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There is nothing automatic about anger. Pain doesn’t make you angry at your kids. Thoughts, beliefs, and assumptions make you angry. These trigger thoughts, as you know, fall into one of two categories: shoulds or blamers. This is how shoulds and blamers trigger anger at your children.
Parents usually have specific beliefs about how life with children should be. For instance, “Children need a definite bedlime so that they can get enough rest.” “Children should be able to help with household chores.” “The family should eat dinner together every night.” Children should always clean up what they mess up.” “We should have no closed doors in this family.” “After a certain time at night, children should be seen and not heard.” “A family should pull together in limes of stress.”
When your rules and expectations (explicit or implied) are violated, it seems like someone has made a deliberate break with what is right or safe or moral. It is the perceived deliberateness of the infraction that makes parents angry. Remember Marny’s anger at the playground? It isn’t just that Joey grabbed the cups away from his brother. Mamy triggers her anger by thinking “He wants to hurt the baby, he did it on purpose!”
Blaming triggers anger by making your pain the child’s responsibility. Blaming also contributes to the illusion that children do “bad” things on purpose to make you mad, to frustrate or defeat you. But children are not responsible for your pain. They don’t do things to be bad. Children have only one motivation for behavior: to satisfy basic needs. Their primary goals are to be fed, to belong, to be safe, to be significant, and so on. All their behavior is goal oriented. Although sometimes it is difficult to determine the goal of the behavior, you can assume that the behavior exists to satisfy some need.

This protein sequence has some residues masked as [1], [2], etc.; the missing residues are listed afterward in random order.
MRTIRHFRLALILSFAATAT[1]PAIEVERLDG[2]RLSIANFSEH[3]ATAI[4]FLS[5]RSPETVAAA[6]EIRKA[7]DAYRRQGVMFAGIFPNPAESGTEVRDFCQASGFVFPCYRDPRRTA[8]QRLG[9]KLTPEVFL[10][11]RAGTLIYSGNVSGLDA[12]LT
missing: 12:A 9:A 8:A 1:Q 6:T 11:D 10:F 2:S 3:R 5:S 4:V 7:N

Dreikers (1987) characterizes “misbehaving” children as discouraged children who may have mistaken beliefs about how to get their needs met. They may be discouraged about feeling accepted and significant. They may have the mistaken belief that they can only feel important if they have your full attention. They may have the mistaken belief that they can only feel powerful if they are the boss and get what they want. Blaming doesn’t help children to behave more appropriately. It simply labels them as “bad” for trying, as best they know how, to take care of themselves.
Trigger thoughts happen so quickly that you may not be aware of how they fuel your anger. But if you review any anger-provoking situation, you’ll find that (1) you had expectations that were not met, and (2) you believed that your child misbehaved deliberately (or even maliciously).
Remember Matt, whose mother was sent to the intensive care unit? His stress originated from the fear of loss. But his anger at his daughter was triggered by what he said to himself. “She knows I have to get out of here so she’s slowing down to bug me.”
When you find yourself getting upset, pay particular attention to the five self-deceptions that trigger anger at kids.
1. The entitlement fallacy. “I want something, so I ought to have it.” Peter wanted everything to be perfect when he and his wife were entertaining his business associates. His anger at his children when they were messy and noisy at dinner stemmed from the belief that his children ought to be aware of his needs and cooperate. In fact, kids have no interest in impressing strange adults and probably wouldn’t know how to impress them anyway. Children’s behavior is always motivated by their own needs, not yours. They might have been more cooperative if they were cued into what was expected of them and were reinforced for doing so.